Hiring the Right Electrician
Make sure the electrician is licensed. Licensed electricians
and follow the electrical code and use only approved materials.
They can also obtain electrical permits.
Does the contractor have liability insurance? Are they covered
by the Workplace Safety and Insurance Board (WSIB)?
Talk to your friends and family and find out if they have
someone they'd recommend.
Get the electrician to explain the job and how long it will
and the expected start and completion dates.
What quality of materials will be used - high end or economy?
What warranty is the electrician offering on labour and materials?
Get a detailed written estimate. This may require a site
determine the extent of the work.
Ask for references and use them.
Find out if the electrician is affiliated with any professional
organizations like Electrical Safety Authority or Ontario
If you get more than one bid, make sure you compare
apples to apples. Sometimes you might get a much
on one bid, but you may not be getting the same type of material,
type and quality of work and level of service.
Be wary of any electrician who asks for more than 30 per
of the fee up front.
Friends, family, other trades who are licensed may be able to do
some of the basics, however a qualified electrician can take professional
care of your needs. Electrical contractors licensed to work in the
Toronto area have a Master Electrician license and are
issued an E number that should be displayed on business
cards and invoices.
TOP OF PAGE
Lighting can transform a room, but with so many options, it can
become mind-boggling. Do you want to create a certain ambiance or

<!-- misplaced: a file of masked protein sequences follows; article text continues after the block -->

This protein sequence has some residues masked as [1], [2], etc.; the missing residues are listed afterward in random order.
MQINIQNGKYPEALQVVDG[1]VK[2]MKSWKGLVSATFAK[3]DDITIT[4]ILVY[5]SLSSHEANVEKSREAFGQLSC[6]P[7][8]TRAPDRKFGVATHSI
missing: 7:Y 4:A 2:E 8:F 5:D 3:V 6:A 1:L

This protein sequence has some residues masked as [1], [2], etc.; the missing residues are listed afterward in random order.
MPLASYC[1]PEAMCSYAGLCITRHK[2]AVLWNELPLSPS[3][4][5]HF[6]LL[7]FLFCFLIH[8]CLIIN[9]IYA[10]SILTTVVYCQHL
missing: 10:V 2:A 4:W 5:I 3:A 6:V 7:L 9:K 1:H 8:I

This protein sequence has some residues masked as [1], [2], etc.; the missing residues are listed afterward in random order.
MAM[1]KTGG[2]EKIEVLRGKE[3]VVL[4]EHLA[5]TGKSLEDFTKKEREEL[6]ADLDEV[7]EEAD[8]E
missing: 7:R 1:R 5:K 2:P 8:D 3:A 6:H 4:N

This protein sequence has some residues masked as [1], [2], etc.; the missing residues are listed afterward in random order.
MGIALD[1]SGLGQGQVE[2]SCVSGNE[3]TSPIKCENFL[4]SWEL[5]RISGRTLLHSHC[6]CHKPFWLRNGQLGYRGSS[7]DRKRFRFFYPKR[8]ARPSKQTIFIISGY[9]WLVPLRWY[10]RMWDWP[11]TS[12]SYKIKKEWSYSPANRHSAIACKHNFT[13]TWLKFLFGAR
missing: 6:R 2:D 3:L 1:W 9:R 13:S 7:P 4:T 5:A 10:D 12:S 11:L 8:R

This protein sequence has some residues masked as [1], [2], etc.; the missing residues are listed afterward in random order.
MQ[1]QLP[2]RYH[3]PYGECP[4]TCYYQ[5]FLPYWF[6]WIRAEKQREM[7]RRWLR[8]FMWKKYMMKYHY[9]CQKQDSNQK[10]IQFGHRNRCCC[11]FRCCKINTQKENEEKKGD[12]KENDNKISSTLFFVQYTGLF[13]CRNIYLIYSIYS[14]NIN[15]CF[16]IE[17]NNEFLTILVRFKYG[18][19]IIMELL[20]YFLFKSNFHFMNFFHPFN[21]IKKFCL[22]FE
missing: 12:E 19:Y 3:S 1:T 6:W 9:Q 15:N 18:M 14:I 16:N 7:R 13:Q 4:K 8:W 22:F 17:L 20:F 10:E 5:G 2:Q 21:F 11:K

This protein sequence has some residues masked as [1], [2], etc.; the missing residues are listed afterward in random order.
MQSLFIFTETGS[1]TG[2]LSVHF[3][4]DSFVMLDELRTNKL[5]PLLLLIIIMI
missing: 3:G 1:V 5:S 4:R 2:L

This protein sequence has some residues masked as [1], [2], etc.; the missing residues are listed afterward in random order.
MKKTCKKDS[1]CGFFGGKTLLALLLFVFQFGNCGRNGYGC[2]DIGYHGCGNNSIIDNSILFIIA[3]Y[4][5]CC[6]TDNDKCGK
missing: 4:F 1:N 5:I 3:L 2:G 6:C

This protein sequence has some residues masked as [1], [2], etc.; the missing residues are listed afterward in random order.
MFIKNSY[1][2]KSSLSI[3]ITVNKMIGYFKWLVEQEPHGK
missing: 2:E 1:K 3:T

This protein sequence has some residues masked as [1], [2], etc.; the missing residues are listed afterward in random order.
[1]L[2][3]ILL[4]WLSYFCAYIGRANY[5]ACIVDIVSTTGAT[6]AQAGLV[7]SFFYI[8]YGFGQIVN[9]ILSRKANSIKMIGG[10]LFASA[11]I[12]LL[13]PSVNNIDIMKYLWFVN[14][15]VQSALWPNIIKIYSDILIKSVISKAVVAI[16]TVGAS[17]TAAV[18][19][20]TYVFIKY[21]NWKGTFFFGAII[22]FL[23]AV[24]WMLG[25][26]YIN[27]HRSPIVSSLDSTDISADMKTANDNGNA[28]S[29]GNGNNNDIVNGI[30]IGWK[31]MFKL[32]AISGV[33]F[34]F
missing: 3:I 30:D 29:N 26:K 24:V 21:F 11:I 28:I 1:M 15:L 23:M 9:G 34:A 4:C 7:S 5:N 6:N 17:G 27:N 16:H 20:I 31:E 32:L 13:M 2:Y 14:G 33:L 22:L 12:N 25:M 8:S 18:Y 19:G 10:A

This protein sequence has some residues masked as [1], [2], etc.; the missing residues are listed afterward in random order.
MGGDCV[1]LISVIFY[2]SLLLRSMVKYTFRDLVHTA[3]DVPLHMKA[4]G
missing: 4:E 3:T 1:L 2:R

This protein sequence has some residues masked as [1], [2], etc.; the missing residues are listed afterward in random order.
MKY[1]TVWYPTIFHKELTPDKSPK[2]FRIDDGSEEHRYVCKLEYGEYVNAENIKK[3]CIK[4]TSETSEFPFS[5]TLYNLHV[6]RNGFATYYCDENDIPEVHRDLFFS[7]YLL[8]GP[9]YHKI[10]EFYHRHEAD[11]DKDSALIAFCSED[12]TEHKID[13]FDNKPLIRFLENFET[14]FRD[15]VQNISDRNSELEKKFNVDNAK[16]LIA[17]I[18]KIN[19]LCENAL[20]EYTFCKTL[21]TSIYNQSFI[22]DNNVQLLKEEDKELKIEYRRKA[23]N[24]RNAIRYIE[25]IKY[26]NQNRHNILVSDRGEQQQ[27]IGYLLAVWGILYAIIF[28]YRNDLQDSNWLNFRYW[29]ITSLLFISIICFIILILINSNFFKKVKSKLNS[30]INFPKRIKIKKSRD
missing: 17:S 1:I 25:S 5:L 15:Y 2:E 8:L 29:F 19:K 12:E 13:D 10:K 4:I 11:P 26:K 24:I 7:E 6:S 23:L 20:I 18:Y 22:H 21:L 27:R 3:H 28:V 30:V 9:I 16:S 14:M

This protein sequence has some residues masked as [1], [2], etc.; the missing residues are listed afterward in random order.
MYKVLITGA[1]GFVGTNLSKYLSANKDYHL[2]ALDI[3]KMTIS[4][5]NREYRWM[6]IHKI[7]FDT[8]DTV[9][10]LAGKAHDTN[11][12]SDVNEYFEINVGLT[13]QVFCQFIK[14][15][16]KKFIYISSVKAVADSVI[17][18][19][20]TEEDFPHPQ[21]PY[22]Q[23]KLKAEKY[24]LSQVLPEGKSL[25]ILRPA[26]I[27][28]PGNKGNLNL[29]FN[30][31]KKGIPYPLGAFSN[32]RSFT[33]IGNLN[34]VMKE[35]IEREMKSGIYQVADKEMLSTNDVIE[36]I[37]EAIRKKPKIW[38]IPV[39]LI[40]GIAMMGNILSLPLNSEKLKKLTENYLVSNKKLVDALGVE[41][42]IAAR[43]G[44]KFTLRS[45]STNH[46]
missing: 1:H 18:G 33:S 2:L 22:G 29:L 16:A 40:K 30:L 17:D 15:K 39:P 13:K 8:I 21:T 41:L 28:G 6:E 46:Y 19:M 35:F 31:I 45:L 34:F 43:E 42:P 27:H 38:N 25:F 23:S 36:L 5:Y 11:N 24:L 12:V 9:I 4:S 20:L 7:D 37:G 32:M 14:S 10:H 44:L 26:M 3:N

do you need practical lighting for a home office? Do you have artwork
you want to highlight? Should you buy halogen lighting? Recessed?
What about dimmers? Think about how the room is used and consider
the type of lighting that will compliment your home, your furniture
and your style. Philips has a great interactive web site 'Designing
with Light' that lets you experiment with lighting in every room
of your home. Visit www.nam.lighting.philips.com/us/consumer
Your lighting options
Ceiling fixtures and chandeliers: provide general lighting.
Dimmers: add drama and atmosphere.
Hanging fixtures, such as those used in a foyer, provide
general lighting at a comfortable level.
Pendants: a versatile way to create task or general lighting.
For a stylish accent, consider multiple pendants at various heights
over a particular area.
Portable lamps: provide general, task, and accent lighting.
Table lamps, floor lamps: versatile enough to complement
any style of décor.
Recessed lighting: hidden in your ceiling while offering
general, task, and accent lighting. Ideal for lighting artwork,
for home offices or adding interest and drama to a room.
Track lighting: versatile enough to offer any form of lighting.
Wall-mounted fixtures: offer general, task, and accent lighting.
Dim and Dimmer
Dimmers can create a whole new look in your home. Go from the practicality
of bright lights for reading or cooking to low lighting for a romantic
evening or movie viewing. Whether it's for your home theatre, home
office, dining room, bathroom or bedroom, there are many dimmer